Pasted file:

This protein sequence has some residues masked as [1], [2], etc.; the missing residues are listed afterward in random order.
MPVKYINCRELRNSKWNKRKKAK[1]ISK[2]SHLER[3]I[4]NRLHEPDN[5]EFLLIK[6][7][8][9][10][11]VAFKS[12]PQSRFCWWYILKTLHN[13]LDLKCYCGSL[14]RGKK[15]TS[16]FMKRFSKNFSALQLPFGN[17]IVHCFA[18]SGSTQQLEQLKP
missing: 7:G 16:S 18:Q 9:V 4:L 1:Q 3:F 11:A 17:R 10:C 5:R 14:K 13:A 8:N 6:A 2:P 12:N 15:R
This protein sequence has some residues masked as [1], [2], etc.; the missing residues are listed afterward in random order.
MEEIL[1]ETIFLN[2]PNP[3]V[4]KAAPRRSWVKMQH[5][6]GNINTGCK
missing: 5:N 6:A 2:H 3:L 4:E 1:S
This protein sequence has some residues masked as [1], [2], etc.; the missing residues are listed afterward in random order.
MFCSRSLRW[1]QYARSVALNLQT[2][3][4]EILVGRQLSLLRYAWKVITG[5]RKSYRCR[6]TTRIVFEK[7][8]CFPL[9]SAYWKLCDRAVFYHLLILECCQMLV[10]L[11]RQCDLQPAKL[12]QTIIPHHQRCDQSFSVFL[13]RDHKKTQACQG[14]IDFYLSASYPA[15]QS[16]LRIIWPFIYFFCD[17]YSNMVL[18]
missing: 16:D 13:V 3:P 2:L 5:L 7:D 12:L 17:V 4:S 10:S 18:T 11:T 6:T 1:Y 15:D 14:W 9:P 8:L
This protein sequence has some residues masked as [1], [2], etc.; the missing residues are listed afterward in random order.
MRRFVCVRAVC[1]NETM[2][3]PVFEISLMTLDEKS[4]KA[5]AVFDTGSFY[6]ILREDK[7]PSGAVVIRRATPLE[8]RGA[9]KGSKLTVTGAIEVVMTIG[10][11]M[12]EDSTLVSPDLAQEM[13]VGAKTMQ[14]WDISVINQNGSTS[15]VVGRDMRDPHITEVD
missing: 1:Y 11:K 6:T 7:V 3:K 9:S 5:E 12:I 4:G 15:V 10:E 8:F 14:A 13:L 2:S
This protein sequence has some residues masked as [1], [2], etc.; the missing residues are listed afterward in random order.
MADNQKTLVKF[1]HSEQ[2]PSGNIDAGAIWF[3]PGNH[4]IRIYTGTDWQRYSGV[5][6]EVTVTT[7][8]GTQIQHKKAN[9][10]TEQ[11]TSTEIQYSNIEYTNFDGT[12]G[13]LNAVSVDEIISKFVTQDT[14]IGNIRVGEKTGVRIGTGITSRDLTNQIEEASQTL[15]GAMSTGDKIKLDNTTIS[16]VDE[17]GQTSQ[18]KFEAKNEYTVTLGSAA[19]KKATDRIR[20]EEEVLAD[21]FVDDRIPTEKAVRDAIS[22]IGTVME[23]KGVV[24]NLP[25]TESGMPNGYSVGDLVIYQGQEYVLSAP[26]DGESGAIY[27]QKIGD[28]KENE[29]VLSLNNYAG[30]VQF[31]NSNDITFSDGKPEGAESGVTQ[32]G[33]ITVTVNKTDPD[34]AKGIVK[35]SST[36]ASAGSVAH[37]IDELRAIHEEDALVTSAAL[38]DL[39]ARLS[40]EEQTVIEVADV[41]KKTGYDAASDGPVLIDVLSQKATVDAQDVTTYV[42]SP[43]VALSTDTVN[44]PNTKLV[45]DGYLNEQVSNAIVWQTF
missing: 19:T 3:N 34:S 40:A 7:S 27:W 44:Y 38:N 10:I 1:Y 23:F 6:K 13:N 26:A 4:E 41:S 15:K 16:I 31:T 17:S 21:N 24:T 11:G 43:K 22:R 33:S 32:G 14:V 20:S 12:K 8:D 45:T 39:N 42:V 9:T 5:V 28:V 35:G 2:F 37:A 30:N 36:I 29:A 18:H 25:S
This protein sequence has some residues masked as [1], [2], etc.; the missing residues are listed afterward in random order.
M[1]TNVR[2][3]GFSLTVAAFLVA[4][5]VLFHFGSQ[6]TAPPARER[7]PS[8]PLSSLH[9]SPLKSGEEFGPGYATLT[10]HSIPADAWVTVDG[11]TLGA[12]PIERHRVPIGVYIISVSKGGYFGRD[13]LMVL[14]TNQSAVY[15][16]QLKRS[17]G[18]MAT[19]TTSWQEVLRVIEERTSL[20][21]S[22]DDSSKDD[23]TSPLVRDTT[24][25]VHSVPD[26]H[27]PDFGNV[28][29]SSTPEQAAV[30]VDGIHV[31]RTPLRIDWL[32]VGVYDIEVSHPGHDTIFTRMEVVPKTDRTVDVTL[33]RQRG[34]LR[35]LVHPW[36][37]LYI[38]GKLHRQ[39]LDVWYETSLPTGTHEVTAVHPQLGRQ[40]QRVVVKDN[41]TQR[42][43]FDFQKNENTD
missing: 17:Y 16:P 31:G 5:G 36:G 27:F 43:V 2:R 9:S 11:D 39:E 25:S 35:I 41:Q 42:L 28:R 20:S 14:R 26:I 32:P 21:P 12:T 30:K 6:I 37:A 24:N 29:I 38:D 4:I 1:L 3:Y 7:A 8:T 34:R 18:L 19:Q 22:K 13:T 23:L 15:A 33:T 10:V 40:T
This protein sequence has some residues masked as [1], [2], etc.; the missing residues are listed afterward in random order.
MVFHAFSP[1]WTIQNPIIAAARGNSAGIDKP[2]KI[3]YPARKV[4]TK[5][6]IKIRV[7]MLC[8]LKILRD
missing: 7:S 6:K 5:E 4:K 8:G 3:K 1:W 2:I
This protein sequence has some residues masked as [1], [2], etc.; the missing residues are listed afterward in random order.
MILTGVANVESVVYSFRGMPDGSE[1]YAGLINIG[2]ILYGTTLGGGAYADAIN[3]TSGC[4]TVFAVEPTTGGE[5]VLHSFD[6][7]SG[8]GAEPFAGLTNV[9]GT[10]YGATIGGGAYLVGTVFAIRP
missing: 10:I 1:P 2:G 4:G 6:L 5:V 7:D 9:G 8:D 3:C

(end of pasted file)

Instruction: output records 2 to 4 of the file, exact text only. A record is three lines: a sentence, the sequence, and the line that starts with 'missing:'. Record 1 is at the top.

This protein sequence has some residues masked as [1], [2], etc.; the missing residues are listed afterward in random order.
MEEIL[1]ETIFLN[2]PNP[3]V[4]KAAPRRSWVKMQH[5][6]GNINTGCK
missing: 5:N 6:A 2:H 3:L 4:E 1:S
This protein sequence has some residues masked as [1], [2], etc.; the missing residues are listed afterward in random order.
MFCSRSLRW[1]QYARSVALNLQT[2][3][4]EILVGRQLSLLRYAWKVITG[5]RKSYRCR[6]TTRIVFEK[7][8]CFPL[9]SAYWKLCDRAVFYHLLILECCQMLV[10]L[11]RQCDLQPAKL[12]QTIIPHHQRCDQSFSVFL[13]RDHKKTQACQG[14]IDFYLSASYPA[15]QS[16]LRIIWPFIYFFCD[17]YSNMVL[18]
missing: 16:D 13:V 3:P 2:L 5:L 7:D 12:L 17:V 4:S 10:S 18:T 11:T 6:T 1:Y 15:D 14:W 9:P 8:L
This protein sequence has some residues masked as [1], [2], etc.; the missing residues are listed afterward in random order.
MRRFVCVRAVC[1]NETM[2][3]PVFEISLMTLDEKS[4]KA[5]AVFDTGSFY[6]ILREDK[7]PSGAVVIRRATPLE[8]RGA[9]KGSKLTVTGAIEVVMTIG[10][11]M[12]EDSTLVSPDLAQEM[13]VGAKTMQ[14]WDISVINQNGSTS[15]VVGRDMRDPHITEVD
missing: 1:Y 11:K 6:T 7:V 3:K 9:S 5:E 12:I 4:G 15:V 10:E 8:F 14:A 13:L 2:S